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Wearable culture

By Gan Tian | China Daily | Updated: 2014-03-10 07:10

Wearable culture

Actress Fan Bingbing and actor Liao Fan are two of Lawrence Xu's celebrity customers. Photos Provided to China Daily

Wearable culture
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Wearable culture
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A common thread runs across designer Lawrence Xu's haute couture dresses and gowns - Chinese style. He shares his inspiration with Gan Tian.

When Chinese actor Liao Fan, winner of the Silver Bear for Best Actor in the film Black Coal, Thin Ice, walked the red carpet at the 64th Berlin International Film Festival on Feb 15, fashionistas praised his taste: He chose a formal black suit with a leather collar and matched it with a small brooch of two delicate peonies in white and purple.

Fashion watchers also remember diva Fan Bingbing's "dragon robe" on the red carpet of the Cannes Film Festival in 2010, which caused a big stir in the press.

But few know the designer behind these creations - Xu Jianshu.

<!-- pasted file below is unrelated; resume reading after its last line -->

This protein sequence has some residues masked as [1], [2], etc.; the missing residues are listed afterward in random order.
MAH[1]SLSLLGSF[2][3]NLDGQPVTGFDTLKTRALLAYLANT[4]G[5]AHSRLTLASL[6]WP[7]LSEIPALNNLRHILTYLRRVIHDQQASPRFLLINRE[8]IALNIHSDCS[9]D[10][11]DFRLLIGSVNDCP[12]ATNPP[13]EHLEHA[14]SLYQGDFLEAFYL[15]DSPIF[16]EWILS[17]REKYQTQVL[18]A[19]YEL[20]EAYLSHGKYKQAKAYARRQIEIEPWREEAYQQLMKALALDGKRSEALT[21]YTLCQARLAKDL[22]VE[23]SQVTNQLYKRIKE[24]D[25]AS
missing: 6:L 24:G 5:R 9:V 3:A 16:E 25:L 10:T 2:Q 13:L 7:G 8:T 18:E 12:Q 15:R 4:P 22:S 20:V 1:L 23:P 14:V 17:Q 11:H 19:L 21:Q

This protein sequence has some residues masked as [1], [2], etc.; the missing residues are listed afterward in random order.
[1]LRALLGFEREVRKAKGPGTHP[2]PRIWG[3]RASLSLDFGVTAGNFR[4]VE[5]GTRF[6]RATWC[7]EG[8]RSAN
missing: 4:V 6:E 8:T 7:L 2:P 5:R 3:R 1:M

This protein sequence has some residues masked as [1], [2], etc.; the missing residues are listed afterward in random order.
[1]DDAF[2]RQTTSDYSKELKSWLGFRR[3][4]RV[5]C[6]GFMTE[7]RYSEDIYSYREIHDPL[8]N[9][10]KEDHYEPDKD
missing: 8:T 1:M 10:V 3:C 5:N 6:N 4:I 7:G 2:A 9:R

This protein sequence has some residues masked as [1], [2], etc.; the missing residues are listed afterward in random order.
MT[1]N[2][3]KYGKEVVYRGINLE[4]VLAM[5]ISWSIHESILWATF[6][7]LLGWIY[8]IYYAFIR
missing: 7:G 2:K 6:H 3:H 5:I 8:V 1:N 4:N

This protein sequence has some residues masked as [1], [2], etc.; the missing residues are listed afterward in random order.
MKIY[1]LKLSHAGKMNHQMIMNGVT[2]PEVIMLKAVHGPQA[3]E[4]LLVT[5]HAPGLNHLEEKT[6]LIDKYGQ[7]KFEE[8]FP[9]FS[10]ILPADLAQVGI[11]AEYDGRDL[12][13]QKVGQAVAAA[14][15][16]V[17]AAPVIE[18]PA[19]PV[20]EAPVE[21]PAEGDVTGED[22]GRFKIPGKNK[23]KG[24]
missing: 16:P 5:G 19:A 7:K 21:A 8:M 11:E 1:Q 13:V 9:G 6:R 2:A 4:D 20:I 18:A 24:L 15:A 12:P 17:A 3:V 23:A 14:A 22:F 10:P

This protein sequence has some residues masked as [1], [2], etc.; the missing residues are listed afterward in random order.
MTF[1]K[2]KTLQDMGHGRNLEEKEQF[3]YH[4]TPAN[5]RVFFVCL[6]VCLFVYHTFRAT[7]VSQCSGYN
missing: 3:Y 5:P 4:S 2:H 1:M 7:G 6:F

"I wish to stay behind-the-scenes. The most beautiful things, eventually, are not designers, but garments themselves," the designer says.

Known as Lawrence Xu in the fashion world, the designer is one of the first Chinese to make it to the Paris Fashion Week Haute Couture. In January, he held a show at the Emperor Hotel in Beijing.

Xu displayed 22 creations at the show, all haute couture dresses and gowns. The designer is known for his use of traditional Chinese elements on modern garments. For the famous "dragon robe" worn by Fan, he created two dragons with crashing waves on the hem in shining yellow - this was once the pattern and color that only emperors in ancient China could use.

In his show in Paris, Xu skillfully surprised the fashion fraternity with his iconic style.

He not only used silk and embroidery to add a rich Chinese flavor but also put ink-and-wash paintings and calligraphy on the train of a gown. The garments on display featured patterns of cranes, twisting tree branches, birds and blossoming peonies.

Xu admits he had been preparing for the show for at least two years. He decided to bring it to Beijing after a friend asked him to "bring this Chinese show back to China".

"I am fascinated with Chinese culture. When I read an ancient Chinese poem or look at some ink-and-wash Chinese paintings, I wonder if they could be trendy. They are breathtakingly beautiful," Xu says.

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